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|Scientific Linux Forum.org > Announcements > Welcome to the Scientific Linux Forum|
|Posted by: redman Apr 8 2011, 06:39 PM|
| Welcome to the Scientific Linux Forum, a place where all users of Scientific Linux can get together and share ideas, knowledge and problems. We aim to help all users, no matter how little or how much experience someone has. It is a forum by users for users.
The Scientific Linux Forum is not owned, controlled or operated by people officially related to Scientific Linux.
Having said that, they do endorse us. We are listed at their website as their "official unofficial" forum
This forum doesn't focus on scientific use (like powering the http://en.wikipedia.org/wiki/Large_Hadron_Collider), nor on business users (powering webservers), nor on laptop users or desktop users. No matter where you use Scientific Linux, we welcome you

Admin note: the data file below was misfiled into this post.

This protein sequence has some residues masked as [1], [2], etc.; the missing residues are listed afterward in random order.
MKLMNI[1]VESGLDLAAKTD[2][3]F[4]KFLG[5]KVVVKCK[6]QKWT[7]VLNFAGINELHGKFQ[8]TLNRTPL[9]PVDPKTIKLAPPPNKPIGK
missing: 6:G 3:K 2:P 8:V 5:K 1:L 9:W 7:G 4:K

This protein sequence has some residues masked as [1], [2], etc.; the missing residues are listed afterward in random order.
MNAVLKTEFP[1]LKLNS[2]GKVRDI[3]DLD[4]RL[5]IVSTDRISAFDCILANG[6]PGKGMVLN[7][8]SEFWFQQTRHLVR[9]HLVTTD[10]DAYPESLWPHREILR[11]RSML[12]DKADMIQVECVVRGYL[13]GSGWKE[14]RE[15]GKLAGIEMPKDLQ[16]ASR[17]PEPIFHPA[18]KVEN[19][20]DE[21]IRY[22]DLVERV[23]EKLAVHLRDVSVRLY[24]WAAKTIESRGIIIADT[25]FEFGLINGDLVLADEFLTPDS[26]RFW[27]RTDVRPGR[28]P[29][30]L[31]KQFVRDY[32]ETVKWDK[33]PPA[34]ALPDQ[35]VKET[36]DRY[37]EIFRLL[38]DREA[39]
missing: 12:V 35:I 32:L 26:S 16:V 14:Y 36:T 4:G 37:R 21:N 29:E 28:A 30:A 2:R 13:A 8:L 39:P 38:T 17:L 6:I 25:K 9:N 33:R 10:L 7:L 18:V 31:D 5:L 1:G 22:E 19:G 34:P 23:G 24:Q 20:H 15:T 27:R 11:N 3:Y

Please feel free to roam the board and join our community!
Don't forget to introduce yourself in http://scientificlinuxforum.org/index.php?showtopic=1797
|Posted by: redman May 10 2011, 08:06 PM|
| It has become clear that many that have discovered Scientific Linux (SL) have different ideas on what SL is or what they can expected from SL.
There are also users that think that the Scientific Linux Forum belongs to the developers of SL. That is why we have gathered the following information.
What is Scientific Linux?
Scientific Linux or SL is a Linux release put together by developers from Fermilab and CERN. Its primary purpose is to reduce duplicated effort of the labs, and to have a common install base for the various experimenters. The base SL distribution is basically Enterprise Linux, recompiled from sources from Red Hat Enterprise Linux (RHEL).